Luther's Lives: Two Contemporary Accounts of Martin Luther

Front Cover
Manchester University Press, 2002 - Biography & Autobiography - 408 pages
1 Review
This volume brings together two important contemporary accounts of the life of Martin Luther in a confrontation that had been postponed for more than 450 years. The first of these accounts was written after Luther's death, when it was rumoured that demons had seized the reformer on his deathbed and dragged him off to Hell. In response to these rumours, Luther's friend and colleague, Philip Melanchthon, wrote and published a brief encomium of the reformer in 1548. A completely new translation of this text appears in this book. It was in response to Melanchthon's work that Johannes Cochlaeus completed and published his own monumental life of Luther in 1549, which is translated and made available in English for the first time in this volume. After witnessing Luther's declaration before Charles V at the Diet of Worms, Cochlaeus sought out Luther and debated with him. However, the confrontation left him convinced that Luther was an impious and malevolent man. Consequently, over the next twenty-five years, Cochlaeus fought vigorously against the influence of the Reformation. Such is the detail and importance of Cochlaeus' life of Luther that for an eyewitness account of the Reformation - and the beginnings of the Catholic Counter-Reformation - there is simply no other historical document to compare. Published in collaboration with The Sohmer-Hall Foundation, this book also supplies introductory texts to the lives of both Cochlaeus and Melanchthon, plus comprehensive annotation for readers who wish to make a broader study of the period. These translations will be essential reading for students and academics of the Reformation and all early modern historians interested in this fascinating period of religious history.

From inside the book

What people are saying - Write a review

Review: Luther's Lives: Two Contemporary Accounts of Martin Luther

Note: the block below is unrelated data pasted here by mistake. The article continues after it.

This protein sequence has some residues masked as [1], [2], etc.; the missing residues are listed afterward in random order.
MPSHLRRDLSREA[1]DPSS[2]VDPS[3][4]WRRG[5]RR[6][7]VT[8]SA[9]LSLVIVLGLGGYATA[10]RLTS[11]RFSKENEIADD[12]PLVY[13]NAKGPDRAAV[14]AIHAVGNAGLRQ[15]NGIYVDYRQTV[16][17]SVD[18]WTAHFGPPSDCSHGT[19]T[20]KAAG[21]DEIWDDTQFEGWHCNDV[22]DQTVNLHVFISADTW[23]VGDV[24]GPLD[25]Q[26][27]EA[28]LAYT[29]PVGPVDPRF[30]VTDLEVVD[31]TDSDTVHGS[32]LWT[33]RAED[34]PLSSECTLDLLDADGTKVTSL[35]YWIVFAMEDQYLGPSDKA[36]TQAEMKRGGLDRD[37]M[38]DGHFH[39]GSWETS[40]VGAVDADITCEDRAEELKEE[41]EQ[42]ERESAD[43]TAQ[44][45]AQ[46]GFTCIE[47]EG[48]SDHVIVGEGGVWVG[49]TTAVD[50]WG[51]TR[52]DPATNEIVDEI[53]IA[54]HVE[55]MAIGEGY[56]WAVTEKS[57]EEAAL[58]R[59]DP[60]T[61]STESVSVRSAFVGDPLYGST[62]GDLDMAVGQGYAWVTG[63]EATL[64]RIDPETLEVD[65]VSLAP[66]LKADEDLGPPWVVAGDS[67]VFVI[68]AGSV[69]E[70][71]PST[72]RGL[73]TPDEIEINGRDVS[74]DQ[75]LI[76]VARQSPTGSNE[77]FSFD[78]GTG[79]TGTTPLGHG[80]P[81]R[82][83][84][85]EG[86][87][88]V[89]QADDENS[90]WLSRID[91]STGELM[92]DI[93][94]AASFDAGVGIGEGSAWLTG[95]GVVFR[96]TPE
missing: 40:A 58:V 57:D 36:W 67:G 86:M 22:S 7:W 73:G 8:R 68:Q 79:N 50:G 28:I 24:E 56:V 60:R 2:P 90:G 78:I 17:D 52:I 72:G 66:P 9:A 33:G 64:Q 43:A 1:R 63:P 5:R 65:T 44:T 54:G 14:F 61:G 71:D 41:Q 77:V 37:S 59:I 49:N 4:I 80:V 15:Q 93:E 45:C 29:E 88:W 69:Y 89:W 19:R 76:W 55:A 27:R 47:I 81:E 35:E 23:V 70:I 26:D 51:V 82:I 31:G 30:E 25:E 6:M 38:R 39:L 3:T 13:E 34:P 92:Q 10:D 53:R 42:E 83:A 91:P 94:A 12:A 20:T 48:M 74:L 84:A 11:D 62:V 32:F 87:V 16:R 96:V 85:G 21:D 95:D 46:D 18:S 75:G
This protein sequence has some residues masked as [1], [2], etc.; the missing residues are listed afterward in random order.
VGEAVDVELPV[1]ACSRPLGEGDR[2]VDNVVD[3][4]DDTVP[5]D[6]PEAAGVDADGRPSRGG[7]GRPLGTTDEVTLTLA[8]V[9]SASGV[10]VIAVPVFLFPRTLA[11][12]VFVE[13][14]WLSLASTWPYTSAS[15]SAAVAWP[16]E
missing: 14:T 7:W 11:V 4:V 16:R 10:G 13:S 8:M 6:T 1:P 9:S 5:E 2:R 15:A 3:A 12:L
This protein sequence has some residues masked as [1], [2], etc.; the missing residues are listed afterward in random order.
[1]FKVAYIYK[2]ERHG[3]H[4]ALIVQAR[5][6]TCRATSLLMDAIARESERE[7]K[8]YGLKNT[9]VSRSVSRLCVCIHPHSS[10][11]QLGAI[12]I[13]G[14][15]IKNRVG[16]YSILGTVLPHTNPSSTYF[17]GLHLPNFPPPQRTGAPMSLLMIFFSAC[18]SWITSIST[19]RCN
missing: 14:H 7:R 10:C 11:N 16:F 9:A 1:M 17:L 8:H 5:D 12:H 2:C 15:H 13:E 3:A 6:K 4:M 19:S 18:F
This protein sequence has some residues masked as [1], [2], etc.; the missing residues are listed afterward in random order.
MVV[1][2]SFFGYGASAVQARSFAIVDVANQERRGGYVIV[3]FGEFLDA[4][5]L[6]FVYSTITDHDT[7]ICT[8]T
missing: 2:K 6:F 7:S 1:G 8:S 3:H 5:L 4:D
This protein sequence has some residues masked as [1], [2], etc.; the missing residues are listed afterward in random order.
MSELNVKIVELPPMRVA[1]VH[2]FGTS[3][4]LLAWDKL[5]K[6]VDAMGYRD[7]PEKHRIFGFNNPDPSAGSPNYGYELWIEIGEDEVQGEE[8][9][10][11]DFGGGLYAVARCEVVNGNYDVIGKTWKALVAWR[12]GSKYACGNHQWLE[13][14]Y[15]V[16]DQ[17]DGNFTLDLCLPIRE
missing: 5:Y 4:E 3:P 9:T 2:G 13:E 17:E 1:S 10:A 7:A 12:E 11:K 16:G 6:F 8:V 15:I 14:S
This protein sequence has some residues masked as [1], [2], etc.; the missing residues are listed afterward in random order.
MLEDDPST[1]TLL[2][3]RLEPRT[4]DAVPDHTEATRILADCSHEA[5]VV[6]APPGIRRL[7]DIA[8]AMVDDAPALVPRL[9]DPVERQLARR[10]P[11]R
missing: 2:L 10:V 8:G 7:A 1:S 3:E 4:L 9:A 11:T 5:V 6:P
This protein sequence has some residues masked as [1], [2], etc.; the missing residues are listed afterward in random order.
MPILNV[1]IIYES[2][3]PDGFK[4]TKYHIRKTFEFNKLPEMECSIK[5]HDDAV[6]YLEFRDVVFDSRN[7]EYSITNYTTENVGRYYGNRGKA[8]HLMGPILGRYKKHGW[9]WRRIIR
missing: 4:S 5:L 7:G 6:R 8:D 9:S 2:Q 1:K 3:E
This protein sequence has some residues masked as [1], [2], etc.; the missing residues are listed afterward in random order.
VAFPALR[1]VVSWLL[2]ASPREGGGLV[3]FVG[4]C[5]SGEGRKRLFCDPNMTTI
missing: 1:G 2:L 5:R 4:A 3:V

User Review  - Bob - Goodreads

The truth must be somewhere between the extremes of the two accounts. Read full review


Philip Melanchthon and the historical Luther
Philip Melanchthons History of the Life and Acts

5 other sections not shown

Common terms and phrases

against Aleander among Anabaptists Andreas Karlstadt Antichrist Apostles Apostolic Legate Apostolic Nuncio Archbishop Archbishop of Mainz Archbishop of Trier Archduke of Austria Augsburg Augsburg Confession Augustinian Babylonian Captivity baptism Bishop of Rochester Bishops Bohemia Book of Concord Canonical Hours Cardinal Catholic certain Christ Christian Church Cochlaeus's Cologne concerning condemned Confession Corpus Catholicorum Council Council of Constance Counts of Mansfeld decreed Devil Diet of Augsburg doctrine Dr Martin Dresden Duke George Duke of Bavaria Duke of Saxony Edict Edict of Worms Eisleben Elector Elector of Saxony Elector Prince Emperor Erasmus Erasmus of Rotterdam Erfurt Eucharist evil faith Franz von Sickingen Georg Witzel George Duke George of Saxony German Gospel heresy heretics himself Holy Holy Orders Holy Roman Empire Holy Spirit However Hungary Hussites Illustrious Imperial Imperial Diet Imperial Estates impious indeed Ingolstadt Jan Hus Jerome Emser Johann Petreius Johannes Cochlaeus Johannes Eck Johannes Oecolampadius Karlstadt King King of England Landgrave of Hesse Latin learned Leipzig letter Lord Lutherans Magdeburg Mainz Majesty Margrave of Brandenburg marriage Martin Bucer Martin Luther Mass matter Meissen Melanchthon monks Moreover nevertheless Nieuwkoop nothing Nuremberg pamphlet papists Philip Melanchthon Pighius pious Pontiff Pope Pope Leo X priests Prince Elector Princes published Reformation refuted Regensburg Roman Roman Curia Sacrament Saxony says Scripture seditious sins slanders Speyer Strasbourg Swabia teaching theologians Theology Therefore things Thomas Murner Thuringia Translator's note Turks Ulrich Zwingli Waldensians whom Willibald Pirckheimers wish Wittenberg Word of God Worms writings wrote Zwinglians

About the author (2002)

Elizabeth Vandiver is Visiting Assistant Professor in the Department of Classics, University of Maryland.

Elizabeth Vandiver is Director of the Honors Humanities Program and Visiting Assistant Professor in the Department of Classics, University of Maryland.
Ralph Keen is Associate Professor of Religion, University of Iowa.
Thomas D. Frazel is Visiting Assistant Professor in the Department of Classical Studies, Tulane University.

Frazel is Visiting Assistant Professor in the Department of Classical Studies, Tulane University.

Bibliographic information